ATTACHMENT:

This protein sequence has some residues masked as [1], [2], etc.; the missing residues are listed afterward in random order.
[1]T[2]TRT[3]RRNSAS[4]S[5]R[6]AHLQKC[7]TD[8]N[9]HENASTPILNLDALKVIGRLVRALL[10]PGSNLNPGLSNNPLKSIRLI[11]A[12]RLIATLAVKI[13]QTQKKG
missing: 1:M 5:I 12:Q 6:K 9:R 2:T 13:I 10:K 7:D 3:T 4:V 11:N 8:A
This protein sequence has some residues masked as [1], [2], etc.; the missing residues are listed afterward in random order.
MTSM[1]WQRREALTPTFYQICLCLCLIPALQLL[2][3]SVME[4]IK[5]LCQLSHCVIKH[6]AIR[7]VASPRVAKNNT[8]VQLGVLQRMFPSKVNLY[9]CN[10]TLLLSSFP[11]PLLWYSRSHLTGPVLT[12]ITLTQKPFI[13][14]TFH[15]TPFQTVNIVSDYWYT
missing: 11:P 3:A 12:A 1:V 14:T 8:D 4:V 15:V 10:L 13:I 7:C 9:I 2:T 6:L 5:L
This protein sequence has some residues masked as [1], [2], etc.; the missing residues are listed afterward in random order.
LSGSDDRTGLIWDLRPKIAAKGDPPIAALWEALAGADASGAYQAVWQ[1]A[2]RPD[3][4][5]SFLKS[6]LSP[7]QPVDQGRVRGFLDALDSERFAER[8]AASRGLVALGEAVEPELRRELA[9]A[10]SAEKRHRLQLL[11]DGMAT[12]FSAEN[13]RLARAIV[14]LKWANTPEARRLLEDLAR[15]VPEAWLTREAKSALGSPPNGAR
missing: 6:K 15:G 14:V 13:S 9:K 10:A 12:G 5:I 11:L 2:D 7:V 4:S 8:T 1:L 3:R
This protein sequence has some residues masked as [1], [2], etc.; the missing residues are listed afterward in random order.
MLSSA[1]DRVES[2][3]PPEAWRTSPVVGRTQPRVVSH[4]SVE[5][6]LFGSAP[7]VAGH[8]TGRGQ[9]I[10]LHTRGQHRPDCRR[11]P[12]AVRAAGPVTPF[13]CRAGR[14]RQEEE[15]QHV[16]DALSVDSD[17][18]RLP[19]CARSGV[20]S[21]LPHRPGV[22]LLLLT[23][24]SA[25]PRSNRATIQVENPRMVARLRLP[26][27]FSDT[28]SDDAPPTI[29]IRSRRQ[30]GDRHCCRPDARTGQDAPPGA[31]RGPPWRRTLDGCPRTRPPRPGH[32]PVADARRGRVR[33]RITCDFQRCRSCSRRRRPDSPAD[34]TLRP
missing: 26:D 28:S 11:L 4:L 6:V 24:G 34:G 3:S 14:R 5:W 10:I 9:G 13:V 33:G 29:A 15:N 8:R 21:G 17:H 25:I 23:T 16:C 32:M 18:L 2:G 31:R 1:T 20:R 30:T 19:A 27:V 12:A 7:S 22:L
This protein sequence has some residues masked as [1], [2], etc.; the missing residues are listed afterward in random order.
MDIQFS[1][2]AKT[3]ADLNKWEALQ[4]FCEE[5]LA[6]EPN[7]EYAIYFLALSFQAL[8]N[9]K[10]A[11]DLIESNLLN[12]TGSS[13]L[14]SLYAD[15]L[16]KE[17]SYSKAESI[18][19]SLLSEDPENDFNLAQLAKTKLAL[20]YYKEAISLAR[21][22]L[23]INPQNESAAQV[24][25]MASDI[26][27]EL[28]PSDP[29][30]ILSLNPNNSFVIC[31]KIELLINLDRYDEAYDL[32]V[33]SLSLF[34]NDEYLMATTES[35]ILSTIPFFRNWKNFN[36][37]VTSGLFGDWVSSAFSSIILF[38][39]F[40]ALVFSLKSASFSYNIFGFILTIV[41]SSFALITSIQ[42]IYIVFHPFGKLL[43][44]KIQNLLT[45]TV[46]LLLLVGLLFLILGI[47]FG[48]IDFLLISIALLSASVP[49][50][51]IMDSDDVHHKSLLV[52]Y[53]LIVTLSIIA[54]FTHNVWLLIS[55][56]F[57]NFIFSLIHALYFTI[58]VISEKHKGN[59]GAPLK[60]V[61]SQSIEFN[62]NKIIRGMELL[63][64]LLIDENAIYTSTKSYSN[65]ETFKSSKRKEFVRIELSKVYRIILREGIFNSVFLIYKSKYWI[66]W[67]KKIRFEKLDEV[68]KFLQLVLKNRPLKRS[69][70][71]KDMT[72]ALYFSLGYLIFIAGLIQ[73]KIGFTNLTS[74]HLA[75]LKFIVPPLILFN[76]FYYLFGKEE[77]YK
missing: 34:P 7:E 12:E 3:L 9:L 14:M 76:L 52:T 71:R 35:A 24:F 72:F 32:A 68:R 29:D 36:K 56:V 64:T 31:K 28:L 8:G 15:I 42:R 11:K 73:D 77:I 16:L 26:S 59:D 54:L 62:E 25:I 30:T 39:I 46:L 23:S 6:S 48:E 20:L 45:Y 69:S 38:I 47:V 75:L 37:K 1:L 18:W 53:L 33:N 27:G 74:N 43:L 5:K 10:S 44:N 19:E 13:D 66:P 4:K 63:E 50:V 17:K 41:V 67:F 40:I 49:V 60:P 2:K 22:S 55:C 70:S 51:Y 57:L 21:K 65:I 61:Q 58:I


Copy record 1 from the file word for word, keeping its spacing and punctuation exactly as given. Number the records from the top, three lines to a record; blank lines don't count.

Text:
This protein sequence has some residues masked as [1], [2], etc.; the missing residues are listed afterward in random order.
[1]T[2]TRT[3]RRNSAS[4]S[5]R[6]AHLQKC[7]TD[8]N[9]HENASTPILNLDALKVIGRLVRALL[10]PGSNLNPGLSNNPLKSIRLI[11]A[12]RLIATLAVKI[13]QTQKKG
missing: 1:M 5:I 12:Q 6:K 9:R 2:T 13:I 10:K 7:D 3:T 4:V 11:N 8:A